April 2021

Last Patient of the Day

Last patient of the day, and of the work week! I was finishing what felt like my Thursday Night Endurance Test, after which I could go home to my family, and eventually to bed.

As on so many Thursdays, I was running behind. My final appointment was with a new patient, Ann Miller. Before entering the exam room, I did some fact-finding.

Not a Clinician

My heart rate increases, and I feel color coming into my neck and cheeks. I’m not a clinician: I say this phrase inside my head as I take a deep breath, trying to slow my heart, which feels like it might beat out of my chest. 

Then I say—this time out loud, to the person sitting across the exam table from me—“I’m not a clinician,” before continuing with, “… but on your physical exam I noticed something out of the ordinary, and I’d like to have one of our physicians take a look at you.” I wait and smile my warmest, most empathetic smile.

Continuum of Caring

“If we are in an end-of-life situation, can I be with him?” I asked Lisa, the veterinary technician. She’d brought Alex, my springer spaniel, to my car after his oncology re-check.

COVID protocols had upended vet appointments. I’d park in a numbered space and text the receptionist. A tech wearing PPE fetched Alex. I’d wait in my car for the oncologist’s call, praying for continued remission.

“He looks good; I don’t find anything of concern,” I’d hear, and breathe relief. But as the months since chemo went by, the possibility of recurrence grew. The prospect of not being present to say goodbye, for Alex to feel safe and loved to the end, haunted me.

“Yes, we do allow clients to come inside then,” Lisa answered.

Prior to COVID, the waiting room overflowed with somber pet parents cradling grey-muzzled dogs; dogs with shaved abdomens, amputated limbs, or coats moth-eaten from chemo. So much innocence and vulnerability, love and fear. I’d feel guilty witnessing these sad tableaus, when Alex’s report read, “No evidence of disease.”

During his year-long treatment, I’d come to know the oncology staff. I wondered how they coped, day after day, treating pets with life-limiting illnesses, knowing that each case …

Continuum of Caring Read More »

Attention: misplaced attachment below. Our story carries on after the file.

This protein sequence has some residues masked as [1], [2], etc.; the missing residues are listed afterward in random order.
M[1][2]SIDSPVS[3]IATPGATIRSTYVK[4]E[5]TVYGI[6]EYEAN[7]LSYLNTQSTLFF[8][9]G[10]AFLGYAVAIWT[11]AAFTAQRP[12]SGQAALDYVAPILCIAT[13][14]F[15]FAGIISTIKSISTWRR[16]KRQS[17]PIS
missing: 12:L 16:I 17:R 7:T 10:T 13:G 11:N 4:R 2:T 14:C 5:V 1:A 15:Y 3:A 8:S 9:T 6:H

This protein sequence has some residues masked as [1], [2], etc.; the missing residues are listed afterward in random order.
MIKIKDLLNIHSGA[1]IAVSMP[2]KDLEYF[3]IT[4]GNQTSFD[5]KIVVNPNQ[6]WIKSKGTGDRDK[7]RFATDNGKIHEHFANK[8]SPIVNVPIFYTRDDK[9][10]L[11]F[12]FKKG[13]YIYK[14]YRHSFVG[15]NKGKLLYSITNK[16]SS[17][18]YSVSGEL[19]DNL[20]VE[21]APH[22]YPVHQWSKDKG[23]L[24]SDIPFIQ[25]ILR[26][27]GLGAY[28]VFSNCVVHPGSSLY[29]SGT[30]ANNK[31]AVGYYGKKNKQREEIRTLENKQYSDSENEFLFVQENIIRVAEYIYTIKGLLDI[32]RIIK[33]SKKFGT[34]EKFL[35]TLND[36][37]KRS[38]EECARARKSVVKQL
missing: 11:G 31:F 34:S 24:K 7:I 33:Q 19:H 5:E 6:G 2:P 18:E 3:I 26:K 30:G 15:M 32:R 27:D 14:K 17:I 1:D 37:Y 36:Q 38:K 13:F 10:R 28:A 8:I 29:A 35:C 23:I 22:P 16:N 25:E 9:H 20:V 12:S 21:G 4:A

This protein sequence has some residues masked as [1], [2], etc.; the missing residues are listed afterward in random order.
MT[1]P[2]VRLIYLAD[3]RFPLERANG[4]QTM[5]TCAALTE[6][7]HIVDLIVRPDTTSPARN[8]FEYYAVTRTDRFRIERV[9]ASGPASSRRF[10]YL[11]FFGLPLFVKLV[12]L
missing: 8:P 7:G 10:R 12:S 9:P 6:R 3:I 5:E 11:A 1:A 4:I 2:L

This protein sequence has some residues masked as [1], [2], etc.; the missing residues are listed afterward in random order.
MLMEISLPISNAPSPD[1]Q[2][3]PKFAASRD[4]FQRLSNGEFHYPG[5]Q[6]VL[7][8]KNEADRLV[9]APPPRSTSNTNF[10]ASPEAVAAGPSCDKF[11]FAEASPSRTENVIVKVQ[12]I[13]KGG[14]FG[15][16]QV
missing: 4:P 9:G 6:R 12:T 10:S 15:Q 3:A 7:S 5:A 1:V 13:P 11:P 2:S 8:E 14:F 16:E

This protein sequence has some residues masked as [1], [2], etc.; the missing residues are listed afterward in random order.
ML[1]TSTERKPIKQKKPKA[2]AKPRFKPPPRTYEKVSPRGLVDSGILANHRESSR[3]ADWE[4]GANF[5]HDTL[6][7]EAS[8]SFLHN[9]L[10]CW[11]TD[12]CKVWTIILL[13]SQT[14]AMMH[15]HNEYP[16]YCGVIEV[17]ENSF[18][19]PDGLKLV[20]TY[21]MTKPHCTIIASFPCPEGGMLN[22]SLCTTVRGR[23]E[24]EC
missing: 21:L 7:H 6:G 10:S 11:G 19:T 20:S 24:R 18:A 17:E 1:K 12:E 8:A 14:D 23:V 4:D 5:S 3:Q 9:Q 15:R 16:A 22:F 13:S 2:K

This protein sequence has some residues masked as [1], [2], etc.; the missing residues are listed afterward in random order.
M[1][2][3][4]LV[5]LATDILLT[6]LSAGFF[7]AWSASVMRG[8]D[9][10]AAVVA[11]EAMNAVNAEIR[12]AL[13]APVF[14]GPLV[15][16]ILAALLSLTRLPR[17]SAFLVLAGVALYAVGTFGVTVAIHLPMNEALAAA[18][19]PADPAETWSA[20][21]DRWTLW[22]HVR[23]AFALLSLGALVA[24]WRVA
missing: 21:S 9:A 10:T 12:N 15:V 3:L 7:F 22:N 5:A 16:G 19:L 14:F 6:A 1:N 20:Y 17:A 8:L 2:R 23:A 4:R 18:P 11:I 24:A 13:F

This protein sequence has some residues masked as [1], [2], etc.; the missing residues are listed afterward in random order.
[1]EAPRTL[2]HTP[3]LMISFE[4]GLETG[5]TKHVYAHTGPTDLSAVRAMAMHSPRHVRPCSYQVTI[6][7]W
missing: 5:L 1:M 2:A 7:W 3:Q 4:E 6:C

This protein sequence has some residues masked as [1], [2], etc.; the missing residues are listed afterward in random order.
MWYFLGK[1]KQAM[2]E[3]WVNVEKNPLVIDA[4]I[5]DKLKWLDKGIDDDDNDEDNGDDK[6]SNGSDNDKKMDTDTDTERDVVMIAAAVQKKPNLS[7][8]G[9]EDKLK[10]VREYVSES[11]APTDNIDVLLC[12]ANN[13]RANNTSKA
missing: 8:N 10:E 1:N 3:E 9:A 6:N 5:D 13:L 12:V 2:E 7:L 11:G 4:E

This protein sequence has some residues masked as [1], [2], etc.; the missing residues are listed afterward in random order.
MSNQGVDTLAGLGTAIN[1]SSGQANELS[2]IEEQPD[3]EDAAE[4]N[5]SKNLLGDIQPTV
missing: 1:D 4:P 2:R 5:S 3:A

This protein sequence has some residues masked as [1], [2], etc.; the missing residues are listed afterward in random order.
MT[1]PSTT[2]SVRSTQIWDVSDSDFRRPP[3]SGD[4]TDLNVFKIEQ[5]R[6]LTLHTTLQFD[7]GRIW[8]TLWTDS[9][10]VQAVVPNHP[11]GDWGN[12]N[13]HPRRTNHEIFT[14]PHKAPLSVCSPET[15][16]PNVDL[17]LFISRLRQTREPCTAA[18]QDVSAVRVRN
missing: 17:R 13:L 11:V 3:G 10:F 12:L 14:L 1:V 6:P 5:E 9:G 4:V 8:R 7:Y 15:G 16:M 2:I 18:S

To See and to Feel

One of the most interesting aspects of being an ophthalmologist is the daily need to interpret what patients say they see.

Is it a flash or a floater? A gray spot or a fuzzy, broken line? Perhaps a shining area in the upper corner of your vision? Or maybe two images side by side? And what does “blurred vision” mean to any given person? 

Coming Clean

The exam room bears an odor; it’s a musty sweetness, not unpleasant, but one that I know well–fetor hepaticus, a sign of severe liver disease.

My patient, Ms. Atkins, slouches on the exam table, brooding. She’s thirty-four years old, and an alcoholic. She is joined by her mother and her five-year-old daughter, Mari, who skips to my side, long braids bouncing off her shoulders.

Sounds of Reconstruction

They’re pounding out the broken sewer line beneath the street
at the intersection of major roads by our house, day and night
men and women move earth, drill new wells to control groundwater,
lay pipe, footings the size of shattered memories to bypass
the damaged places.

Preparing for Takeoff

“As I hang up my uniform, she will put hers on,” my uncle proudly told my aunt when I announced my plan to attend medical school under the auspices of the US Air Force Health Professions Scholarship Program.

Two of my uncles had illustrious Indian Army careers–one as a brigadier general and the other as a lieutenant colonel–but my own military potential was less obvious. I was a stereotypical “girly girl,” a flop in sports and the last one picked for any team in gym class. So when I told people I was joining the Air Force, the reactions were amusing.

Opening the Door

Walking to the clinic, I pass a school where children gather in their crisp school uniforms. I admire their superhero lunchboxes, beaded purses, and colorful barrettes; I notice how tightly the younger children hold their older siblings’ hands. Next I pass an abandoned church, with stained-glass windows that shine on a sunny day, with wildflowers and weeds covering its front yard, with its earth-colored stone walls.

Arriving at the clinic, I admire my patients’ homes, standing out boldly among the drug houses. They are painted bright colors, and many have yards full of flowers and vegetables. One of my patients, in her bathrobe and slippers, is sweeping her front steps as her obese cat sits on the stoop, observing the scene and obviously not impressed. Even though she lives across the street from this clinic, she prefers to see me at the downtown office, so she can stop by McDonald’s on her way. Where else can she get such a large meal for so little money? I suppress my worries: Is her blood sugar in the 400s? Is her blood pressure still elevated? Did she see her cardiologist? Instead, I chat with her about her cat and her ailing back …

Opening the Door Read More »

Sitting in the Hallway

“Estoy cansada,” my client says as she drops onto my couch, settling herself inside the dip that holds her body every week.

I close the door to my therapy office and sit across from her. “I’m sorry you are tired, Anita. Tell me about your week,” I say. Then I sit quietly until she is able to focus.

She tells me that she sleeps all day, that her body hurts everywhere, and that her adult son never visits her despite the sacrifices she made to keep him fed and clothed growing up.

“You are a good mother,” I say. I know this because she also tells me stories about him—how happy, polite, and generous he is with others and how much they laugh together when he calls her on the phone on Sunday afternoons. I sit in silence, waiting until she looks up at me, her lip quivering.

Scroll to Top